So she drew the blood and fastened the bracelet around my wrist. She even gave me flesh-colored gauze to hide it if I wanted (a pretty close match to my actual flesh!). And for the most part I forgot about it. It didn’t irritate me as I thought it might. I am not self-conscious about it. I more or less forgot about it.

And just like that, a week came and went.

Tomorrow, when I check in for surgery, we’ll swap it with a new one.

FDA discourages power morcellation for #fibroids

Last month, the New York Times blog published a piece about the dangers of laparoscopic power morcellation – a technique used to remove the uterus or uterine fibroids. The author, Jane Brody explained it this way:

The technique involves insertion of a tiny instrument with a rapidly rotating blade, the morcellator, that breaks up the fibroid so that it can be sucked out through the small opening of a laparoscope.

The grotesque image that comes to mind is that of a food processor. I won’t elaborate, but the technique is designed to allow large tissue to be extracted through small incisions. This is ostensibly less invasive and allows for faster healing.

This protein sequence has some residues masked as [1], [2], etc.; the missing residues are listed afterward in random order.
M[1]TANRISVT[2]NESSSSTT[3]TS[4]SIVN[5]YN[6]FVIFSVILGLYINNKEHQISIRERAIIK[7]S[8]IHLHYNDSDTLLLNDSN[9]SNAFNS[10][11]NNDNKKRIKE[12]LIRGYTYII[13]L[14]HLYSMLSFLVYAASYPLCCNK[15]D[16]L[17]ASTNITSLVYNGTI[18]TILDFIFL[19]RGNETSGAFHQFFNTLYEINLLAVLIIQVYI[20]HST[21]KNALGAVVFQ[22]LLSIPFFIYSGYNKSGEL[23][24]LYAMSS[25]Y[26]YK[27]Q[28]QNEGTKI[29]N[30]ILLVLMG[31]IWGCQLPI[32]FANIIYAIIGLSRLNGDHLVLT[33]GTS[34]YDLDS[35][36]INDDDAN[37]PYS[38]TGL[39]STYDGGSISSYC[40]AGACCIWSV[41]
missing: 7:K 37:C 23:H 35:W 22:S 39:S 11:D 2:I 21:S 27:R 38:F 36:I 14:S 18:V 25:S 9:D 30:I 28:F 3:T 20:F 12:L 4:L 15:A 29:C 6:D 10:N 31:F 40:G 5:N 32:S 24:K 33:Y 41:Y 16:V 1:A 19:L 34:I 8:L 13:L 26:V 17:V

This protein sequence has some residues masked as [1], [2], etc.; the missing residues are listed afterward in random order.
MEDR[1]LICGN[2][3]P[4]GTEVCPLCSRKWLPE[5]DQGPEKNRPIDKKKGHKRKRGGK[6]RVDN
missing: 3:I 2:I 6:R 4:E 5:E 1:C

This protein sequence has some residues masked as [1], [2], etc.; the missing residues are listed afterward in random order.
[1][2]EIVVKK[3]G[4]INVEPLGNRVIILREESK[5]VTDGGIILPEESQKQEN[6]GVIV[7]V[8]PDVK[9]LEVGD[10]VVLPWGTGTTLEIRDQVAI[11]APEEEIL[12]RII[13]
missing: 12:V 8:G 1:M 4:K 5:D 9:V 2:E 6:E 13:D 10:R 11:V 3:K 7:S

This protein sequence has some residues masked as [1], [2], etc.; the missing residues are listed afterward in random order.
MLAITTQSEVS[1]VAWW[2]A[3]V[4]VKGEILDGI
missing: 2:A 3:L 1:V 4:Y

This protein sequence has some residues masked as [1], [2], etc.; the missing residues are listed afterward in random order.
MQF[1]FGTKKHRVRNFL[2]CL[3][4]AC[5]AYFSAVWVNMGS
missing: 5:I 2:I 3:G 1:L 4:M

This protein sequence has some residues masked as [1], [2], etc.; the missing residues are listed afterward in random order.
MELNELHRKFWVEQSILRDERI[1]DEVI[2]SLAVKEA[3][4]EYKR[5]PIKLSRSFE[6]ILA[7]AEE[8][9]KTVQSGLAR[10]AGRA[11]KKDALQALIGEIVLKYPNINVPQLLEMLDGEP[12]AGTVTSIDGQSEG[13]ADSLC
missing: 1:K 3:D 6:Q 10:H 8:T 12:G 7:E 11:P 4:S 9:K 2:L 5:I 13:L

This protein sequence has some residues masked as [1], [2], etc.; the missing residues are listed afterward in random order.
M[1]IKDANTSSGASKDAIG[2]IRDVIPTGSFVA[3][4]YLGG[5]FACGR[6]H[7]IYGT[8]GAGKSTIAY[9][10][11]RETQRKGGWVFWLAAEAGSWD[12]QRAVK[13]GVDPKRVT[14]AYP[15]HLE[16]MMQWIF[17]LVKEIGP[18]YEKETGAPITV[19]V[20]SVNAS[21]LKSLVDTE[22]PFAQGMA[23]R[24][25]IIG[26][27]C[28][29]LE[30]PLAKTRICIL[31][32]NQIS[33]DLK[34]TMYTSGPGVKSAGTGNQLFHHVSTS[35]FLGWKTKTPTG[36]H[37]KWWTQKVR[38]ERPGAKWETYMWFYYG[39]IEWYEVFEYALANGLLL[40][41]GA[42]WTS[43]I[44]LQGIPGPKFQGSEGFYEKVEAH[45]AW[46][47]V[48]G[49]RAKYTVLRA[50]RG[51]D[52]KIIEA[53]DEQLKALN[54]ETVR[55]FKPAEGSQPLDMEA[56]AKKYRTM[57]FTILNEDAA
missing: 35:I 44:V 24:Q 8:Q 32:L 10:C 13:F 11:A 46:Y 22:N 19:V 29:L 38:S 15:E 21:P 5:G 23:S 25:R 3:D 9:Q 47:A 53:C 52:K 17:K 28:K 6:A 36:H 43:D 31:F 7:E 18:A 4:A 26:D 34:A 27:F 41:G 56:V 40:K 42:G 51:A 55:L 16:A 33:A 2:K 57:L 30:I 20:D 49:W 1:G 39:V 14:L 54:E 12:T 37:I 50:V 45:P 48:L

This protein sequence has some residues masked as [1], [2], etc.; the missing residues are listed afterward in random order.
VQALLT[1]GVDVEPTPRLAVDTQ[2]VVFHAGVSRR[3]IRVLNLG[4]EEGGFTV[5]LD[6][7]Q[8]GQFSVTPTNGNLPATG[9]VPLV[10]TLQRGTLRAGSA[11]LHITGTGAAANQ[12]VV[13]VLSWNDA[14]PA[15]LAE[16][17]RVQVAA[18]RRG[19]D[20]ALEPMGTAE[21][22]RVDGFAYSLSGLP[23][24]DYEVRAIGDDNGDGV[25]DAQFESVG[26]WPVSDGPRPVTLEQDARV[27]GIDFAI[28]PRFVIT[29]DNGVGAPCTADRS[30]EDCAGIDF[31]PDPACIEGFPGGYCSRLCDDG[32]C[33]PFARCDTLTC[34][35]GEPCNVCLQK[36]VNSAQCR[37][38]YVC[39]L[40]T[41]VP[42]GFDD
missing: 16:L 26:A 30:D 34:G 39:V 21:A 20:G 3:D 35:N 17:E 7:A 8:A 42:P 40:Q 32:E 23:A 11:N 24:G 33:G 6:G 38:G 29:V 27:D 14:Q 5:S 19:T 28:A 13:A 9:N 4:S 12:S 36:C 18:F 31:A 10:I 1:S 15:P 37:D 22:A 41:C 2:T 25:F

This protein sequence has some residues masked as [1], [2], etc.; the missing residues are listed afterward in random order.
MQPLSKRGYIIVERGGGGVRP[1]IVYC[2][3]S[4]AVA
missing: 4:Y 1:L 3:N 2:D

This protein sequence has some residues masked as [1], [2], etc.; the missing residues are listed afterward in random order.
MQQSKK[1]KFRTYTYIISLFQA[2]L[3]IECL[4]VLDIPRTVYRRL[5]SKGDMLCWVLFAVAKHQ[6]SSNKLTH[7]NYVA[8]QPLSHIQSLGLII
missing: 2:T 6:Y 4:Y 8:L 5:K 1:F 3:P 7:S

Brody continued:

As recent reports have shown, however, power morcellation can also cause serious and sometimes life-threatening complications. … This problem is all the more serious if the fibroid that was morcellated happens to have contained a hidden cancer

Today the FDA released guidance which doesn’t halt, but does discourage the technique. From their press release:

Based on an analysis of currently available data, the FDA has determined that approximately 1 in 350 women who are undergoing hysterectomy or myomectomy for fibroids have an unsuspected type of uterine cancer called uterine sarcoma. If laparoscopic power morcellation is performed in these women, there is a risk that the procedure will spread the cancerous tissue within the abdomen and pelvis, significantly worsening the patient’s likelihood of long-term survival.

Read the full release here.

Read about the previously reported risks here.

 

Fibroids and Mojo

So I’m getting my mojo back!

I woke up this morning and felt high on endorphins even though I had only a few hours of sleep and no exercise. Over the past few weeks, I’ve felt more and more myself.

Since the beginning of the year, I’ve been seeing an acupuncturist as a first line of treatment for my fibroids. Dr. Liu is a trained medical doctor who learned Chinese medicine later. She aims to help the body achieve optimum health with the belief that it will then be able to dissolve the fibroids. She’s had a lot of success with patients, and although there are no guarantees, I can definitely say I’m feeling better than I have in months. That is a huge win.

In addition to my higher energy levels, my insides no longer feel twisty, and I can breathe normally (all month long) in everything from dresses to jeans to yoga pants. Blue says I look more “sleek,” and because I feel it, I walk it, too. #hotmama

Welcome back mojo! I missed you!